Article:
Is it possible New Yorkers may one day have a hard time finding a locally caught lobster dinner?
Anthony Sosinski, 42, thinks so. The 24-year lobsterman said if approved, a proposed five-year ban on lobster fishing in the southern New England waters will affect not only the fishermen, but people looking to dine on their catch as well.
Sosinski voiced his concerns in a meeting attended by about 100 in East Setauket, Tuesday night. The meeting aimed to discuss possible alternatives to the biologist-recommended moratorium, which was made earlier this year in response to a decrease in the southern New England area's lobster population. This zone includes the Long Island Sound.
“If they shut down the lobster fishery, lobster will be off the menu,” Sosinski said.
While some agree with his assessment, others feel the effects of the ban will never reach consumers.
The crowd's critiques on the ban were directed at biologist Kim McKown and the board members of the Atlantic States Marine Fisheries Commission of New York.
“That was pretty much what I expected,” said the state Department of Environmental Conservation's director of marine resources James Gilmore. “We're the ones bringing the bad news to these guys. They’re frustrated.”
About 1.1 million pounds of lobster were harvested in 2008, an 88 percent decline from 1996, according to the commission.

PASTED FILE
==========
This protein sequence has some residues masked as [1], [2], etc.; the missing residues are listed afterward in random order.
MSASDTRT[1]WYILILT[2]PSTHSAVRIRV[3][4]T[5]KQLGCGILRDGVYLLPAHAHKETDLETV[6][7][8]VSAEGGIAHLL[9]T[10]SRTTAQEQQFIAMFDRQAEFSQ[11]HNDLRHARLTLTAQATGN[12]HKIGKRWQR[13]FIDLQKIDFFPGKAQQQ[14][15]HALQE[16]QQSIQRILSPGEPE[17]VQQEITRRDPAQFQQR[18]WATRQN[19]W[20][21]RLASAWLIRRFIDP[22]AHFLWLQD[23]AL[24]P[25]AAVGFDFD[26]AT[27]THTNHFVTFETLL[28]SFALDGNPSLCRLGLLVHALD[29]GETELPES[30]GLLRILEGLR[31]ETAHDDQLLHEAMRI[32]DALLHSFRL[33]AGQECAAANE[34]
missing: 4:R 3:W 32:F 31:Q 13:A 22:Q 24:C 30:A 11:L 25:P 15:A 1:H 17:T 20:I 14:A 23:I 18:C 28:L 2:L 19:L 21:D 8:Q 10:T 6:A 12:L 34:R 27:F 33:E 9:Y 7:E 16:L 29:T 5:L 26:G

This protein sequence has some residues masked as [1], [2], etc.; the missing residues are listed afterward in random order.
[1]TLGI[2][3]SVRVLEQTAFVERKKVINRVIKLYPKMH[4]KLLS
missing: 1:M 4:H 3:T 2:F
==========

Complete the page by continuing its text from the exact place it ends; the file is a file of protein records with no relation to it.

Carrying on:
Several alternatives to the ban were suggested, including increasing the minimum size of lobsters caught to allow them more time to reproduce and implementing a program to notch the shells of female lobsters of reproducing age so fishermen do not harvest them. The idea most appreciated by the crowd was to do nothing and let nature take care of the problem.
“Sometimes no action is the best action,” fisherman Tony DeMaula, 72, said to the crowd. His comments were followed by applause.
This was repeated throughout the meeting, along with a claim from the fishermen that the data supporting the ban was flawed.
During the meeting, one fisherman after another denounced the data and called for scientists to observe the harvesting done on their boats.
“This is baloney what you’re trying to shove down our throats,” DeMaula said angrily.
His son, Matt DeMaula, offered a similar sentiment.
“Get some current data, and send some people out on our boats,” Matt DeMaula said, raising his voice. “I’m fishing tomorrow at 6 a.m. Be there!”
Biologist McKown said she is more than happy to go with the fishermen to collect additional data. But regardless, she said, the current data will not be disregarded.
“The data needs to be representative of trends,” she said. “It is important to have data not collected by fishermen.”
She said the views of the fishermen did not change her mind.
“Science is telling me that the stock is in very bad shape, and I think the moratorium would certain be the best chance for the stock to come back,” she said.
A final decision on the ban will not be made until November.